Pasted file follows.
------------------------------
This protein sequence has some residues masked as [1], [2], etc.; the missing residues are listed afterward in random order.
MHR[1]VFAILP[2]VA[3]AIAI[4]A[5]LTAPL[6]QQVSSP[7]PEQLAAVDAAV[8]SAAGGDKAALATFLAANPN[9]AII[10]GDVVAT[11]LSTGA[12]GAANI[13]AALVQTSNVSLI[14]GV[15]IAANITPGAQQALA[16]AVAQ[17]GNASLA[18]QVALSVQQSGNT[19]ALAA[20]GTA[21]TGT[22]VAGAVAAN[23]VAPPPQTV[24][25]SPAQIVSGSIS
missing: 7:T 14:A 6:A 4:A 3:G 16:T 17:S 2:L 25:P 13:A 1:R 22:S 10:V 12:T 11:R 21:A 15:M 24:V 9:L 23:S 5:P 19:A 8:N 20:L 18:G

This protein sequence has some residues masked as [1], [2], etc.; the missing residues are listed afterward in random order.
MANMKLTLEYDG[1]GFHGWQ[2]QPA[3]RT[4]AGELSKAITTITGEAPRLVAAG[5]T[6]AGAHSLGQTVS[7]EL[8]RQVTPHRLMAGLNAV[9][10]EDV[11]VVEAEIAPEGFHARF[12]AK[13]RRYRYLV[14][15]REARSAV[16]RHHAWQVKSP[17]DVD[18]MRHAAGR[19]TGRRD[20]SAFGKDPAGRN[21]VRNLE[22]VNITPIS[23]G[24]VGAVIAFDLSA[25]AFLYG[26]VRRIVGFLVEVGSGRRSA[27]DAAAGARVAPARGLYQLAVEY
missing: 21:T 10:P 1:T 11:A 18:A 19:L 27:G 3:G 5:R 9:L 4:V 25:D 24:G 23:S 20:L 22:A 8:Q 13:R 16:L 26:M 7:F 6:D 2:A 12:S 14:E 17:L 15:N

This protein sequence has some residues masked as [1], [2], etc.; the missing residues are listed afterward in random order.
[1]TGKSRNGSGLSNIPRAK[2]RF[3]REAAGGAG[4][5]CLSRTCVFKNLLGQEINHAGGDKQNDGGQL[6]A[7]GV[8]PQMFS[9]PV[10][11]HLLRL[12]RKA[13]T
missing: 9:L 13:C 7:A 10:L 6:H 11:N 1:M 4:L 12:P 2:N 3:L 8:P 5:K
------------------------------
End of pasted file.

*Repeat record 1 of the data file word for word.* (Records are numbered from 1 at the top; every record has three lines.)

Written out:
This protein sequence has some residues masked as [1], [2], etc.; the missing residues are listed afterward in random order.
MHR[1]VFAILP[2]VA[3]AIAI[4]A[5]LTAPL[6]QQVSSP[7]PEQLAAVDAAV[8]SAAGGDKAALATFLAANPN[9]AII[10]GDVVAT[11]LSTGA[12]GAANI[13]AALVQTSNVSLI[14]GV[15]IAANITPGAQQALA[16]AVAQ[17]GNASLA[18]QVALSVQQSGNT[19]ALAA[20]GTA[21]TGT[22]VAGAVAAN[23]VAPPPQTV[24][25]SPAQIVSGSIS
missing: 7:T 14:A 6:A 4:A 3:G 16:T 17:S 2:L 25:P 13:A 1:R 22:S 10:V 12:T 11:R 21:A 15:M 24:V 9:L 23:S 5:P 19:A 8:N 20:L 18:G